This one’s for some of my brothers and sisters in recovery today. Together, we opened our eyes onto a world without the thing we used to think made life bearable. We got up and did stuff, and it was good, or bad, or whatever it was. We lived life–until something triggered us, and for a moment we imagined ourselves somewhere else.
We imagined ourselves in a place of perfect peace. A place we may have visited early in our addiction; a place our addiction wants us to think is still there waiting for us. Having glimpsed this place, we were momentarily seized with longing for it, and this longing coursed through our body. The sudden longing was fed by every source of stress in our lives and every desire we have to get away from it.
It’s known as euphoric recall, friends, and it comes with the territory in recovery. Experiencing it doesn’t mean we have done anything wrong, but it’s usually advised that we try not to let it linger. Notice the thought, acknowledge it, but don’t invite it in for tea. Those who tend to dwell on the difficulty of recovery and see their previous life as easier and more fun. Reply to it with memories of the whole story; play the tape to the end. Of course, if our response to it is strong enough to trigger a craving, it’s harder to do these things.
Craving–especially in early recovery–means something a bit different from its ordinary usage. It refers to an intense, whole-body experience, usually accompanied by extreme anxiety. It can hit us like a truck, and the thoughts that come with it are consuming.
One day, when I was about a year clean, I was watching Jurassic Park. Jeff Goldblum’s character got his leg chewed on by a T-Rex and is lying in the bunker, feverish and semiconscious. “He’s all right for now,” one character tells another. “I gave him a shot of morphine.”
Lucky bastard, I thought. And in a moment, with no more transition, I had gone to the euphoric recall. I could feel the narcotic in my system, removing all cares, relaxing my muscles. I remembered floating in the water of all-is-well, and having a leg nearly torn off seemed a small price to pay. Then the craving slammed into me–my stomach muscles clenched, my breathing stopped and anxiety bloomed across my skin.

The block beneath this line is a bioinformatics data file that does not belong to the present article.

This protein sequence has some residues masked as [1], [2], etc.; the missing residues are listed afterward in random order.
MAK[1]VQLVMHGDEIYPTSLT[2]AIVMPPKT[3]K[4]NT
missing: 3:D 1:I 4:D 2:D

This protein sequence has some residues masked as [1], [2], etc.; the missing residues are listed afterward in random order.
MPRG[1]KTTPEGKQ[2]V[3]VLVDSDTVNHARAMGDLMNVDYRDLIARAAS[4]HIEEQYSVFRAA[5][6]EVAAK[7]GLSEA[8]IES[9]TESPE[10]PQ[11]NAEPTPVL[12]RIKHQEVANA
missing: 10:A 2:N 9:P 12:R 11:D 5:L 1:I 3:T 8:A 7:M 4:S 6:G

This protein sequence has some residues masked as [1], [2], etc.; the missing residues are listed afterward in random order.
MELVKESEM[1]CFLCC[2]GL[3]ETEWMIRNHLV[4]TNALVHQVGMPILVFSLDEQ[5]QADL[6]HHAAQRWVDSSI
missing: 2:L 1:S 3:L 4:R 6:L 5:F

It could have been worse that day. I was at home, and there were no painkillers handy–I have so much respect for those whose drug of choice is alcohol and must get through cravings knowing that a drink is quickly and legally available. I’ve had terrible cravings at the house of a relative who I know takes pain meds. She’s wonderful about keeping them secured, but just knowing they are in the same house can be hard for me, especially when I am in the middle of family occasions that are overstimulating.
How do we deal with cravings? I have heard many people talk about this, and there’s no one rule. We pray, we call someone, we try to distract ourselves with something, we pace around–and, if we’ve learned this trick, we look at the clock to give us hope. Why do we do this?
Because the physiological aspect of a craving exhausts its peak intensity after fifteen to thirty minutes.
We might still be tempted, and we might still need to contact our support group or otherwise treat ourselves to an extra dose of recovery. But if we can buy those minutes, the hit-by-a-truck strength of the craving will fade.
For me, it’s been helpful to have a set of regular and rehearsed responses to a euphoric recall or a craving. That way, I don’t have to think as much. Just go into the routine. My first step is to change whatever I’m doing physically–if I’m sitting down, I get up and walk; if I’m walking I start dancing, whatever. Then I try to get something else going through my head; anything will do. Really annoying songs can be good for this. Sing it out loud if you need to. Pick one with a strong rhythm, though; I haven’t had much success with “Muskrat Love.”
Then I go into minute-killing mode. Got a show to watch, a sink of dishes to wash, a dog to feed? Own a drum? A video game? Using my hands in some way helps. As I racked up a little more time clean, and thus amassed a pile of past cravings I survived, that really helped me too. The middle of a craving feels permanent, and history can help me remember it is not.
Euphoric recall, and other things that can trigger cravings, are one of the weapons in our addiction’s arsenal. They’re another string it uses to tug on us, afraid that we’ll go too far away or become too free. Today, don’t let it win. Read this. Read A Note From My Addiction and Hell’s Concierge to remind you how this demon thinks and how it wants us dead. Share it with a friend. Today, together, we fight.